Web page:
cashview123.png Cashview is launching a product to solve a mundane but vital question: How much cash does your business actually have on hand and how are you managing it?

It is also announcing it has raised $6.5 million.

The Palo Alto company lets you store all your company transactions and related documentation on an online account, automatically processing recorded transactions so you can see a nearly real-time view of how much money is flowing in and out of your business. It lets you email PDFs of invoices into the system, creating a single place for you to view transactions.

Most small businesses rely on desktop-based accounting software like Intuit’s Quickbooks to help them track how much cash they are making and spending.

While these systems provide comprehensive ways of measuring the financial health of your business, they typically require employees to spend time manually entering information from printed invoices, whether checks the company is getting from customers or bills the company is paying to others — although even Quickbooks itself is developing an online version.

Cashview offers an appropriately bland, professional-looking interface that includes a calendar showing cash activity for each day, tabs for viewing incoming and outgoing payments, related documents, reports and other unsurprising accounting features. When the site requires you to manually fill out information — for example, to assign a manager responsibility for approving an expense — it shows you the digitized invoice next to the task you are assigning another person in the company.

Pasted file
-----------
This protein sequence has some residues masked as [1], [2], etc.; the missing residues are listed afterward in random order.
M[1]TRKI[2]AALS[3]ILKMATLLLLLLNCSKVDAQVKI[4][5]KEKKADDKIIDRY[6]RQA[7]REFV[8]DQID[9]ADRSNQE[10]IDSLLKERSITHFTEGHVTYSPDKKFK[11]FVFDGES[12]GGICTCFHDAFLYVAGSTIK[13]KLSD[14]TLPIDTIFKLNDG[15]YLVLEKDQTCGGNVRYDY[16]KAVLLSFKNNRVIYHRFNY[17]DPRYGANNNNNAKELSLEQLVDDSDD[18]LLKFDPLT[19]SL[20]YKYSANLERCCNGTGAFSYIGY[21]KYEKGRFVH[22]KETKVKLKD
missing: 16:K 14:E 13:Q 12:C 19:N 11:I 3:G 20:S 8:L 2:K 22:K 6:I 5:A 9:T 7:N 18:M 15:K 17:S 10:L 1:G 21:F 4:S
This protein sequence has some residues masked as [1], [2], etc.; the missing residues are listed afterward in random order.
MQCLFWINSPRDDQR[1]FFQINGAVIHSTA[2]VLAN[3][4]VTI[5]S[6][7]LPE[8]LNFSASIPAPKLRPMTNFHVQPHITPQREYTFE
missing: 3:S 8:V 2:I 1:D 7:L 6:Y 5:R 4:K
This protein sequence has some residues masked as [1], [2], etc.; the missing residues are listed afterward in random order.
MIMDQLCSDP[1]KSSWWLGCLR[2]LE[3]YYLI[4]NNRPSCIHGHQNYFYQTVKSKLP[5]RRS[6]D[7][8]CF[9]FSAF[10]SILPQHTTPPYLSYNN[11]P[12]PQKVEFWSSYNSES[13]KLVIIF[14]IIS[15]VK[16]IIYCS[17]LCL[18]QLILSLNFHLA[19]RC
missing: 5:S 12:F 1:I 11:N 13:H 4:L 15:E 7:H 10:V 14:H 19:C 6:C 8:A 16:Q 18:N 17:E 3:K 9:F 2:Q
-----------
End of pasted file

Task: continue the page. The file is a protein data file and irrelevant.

The average amount a company pays to process a single invoice is somewhere between $3 and $34 dollars, mostly incurred from human processing, according to a report from research company Aberdeen Group last year (pdf).

Cashview’s service is free for now but the company plans to charge a monthly fee of $10 per user next year, along with a $1 transaction charge.

Larger businesses typically invest hundreds of thousands of dollars in complex accounting systems. They want to maintain complete control of their data, and may even be required to because of accounting regulations.

Cashview focuses instead on businesses with less than 500 employees, the “small to medium sized market” targeted by many other business-focused web applications. These smaller businesses have a lot to gain from a better product, with less to lose from trying it. Cashview focuses on cash, it says, because it’s one of the most important day-to-day statistics for any business to track.

Other recently-launched startups also ask you to share intimate financial details with them, including personal-finance tracker Mint and stock portfolio analyzer Cake Financial. Those companies have gone further than older competitors in asking you to provide logins for multiple banks or other financial institutions. While some critics have questioned the wisdom of giving vital financial information to startups, people and businesses hungry to save money find the risk worthwhile.

Cashview says that its team of finance-oriented veterans will help to allay security concerns. Its founder, René Lacerte, was previously a co-founder of Paycycle, a popular online service that automates organizations’ payroll processes. He still sits on that company’s board.

The company also integrates with the aforementioned Quickbooks and Quickbooks Online, and other standard accounting software that includes ways of accounting for inventory, taxes and other more general expenses.

It has previously received $2.1 million from DMC; this round was led by Emergence Capital, the backers of one-demand hit software company Salesforce.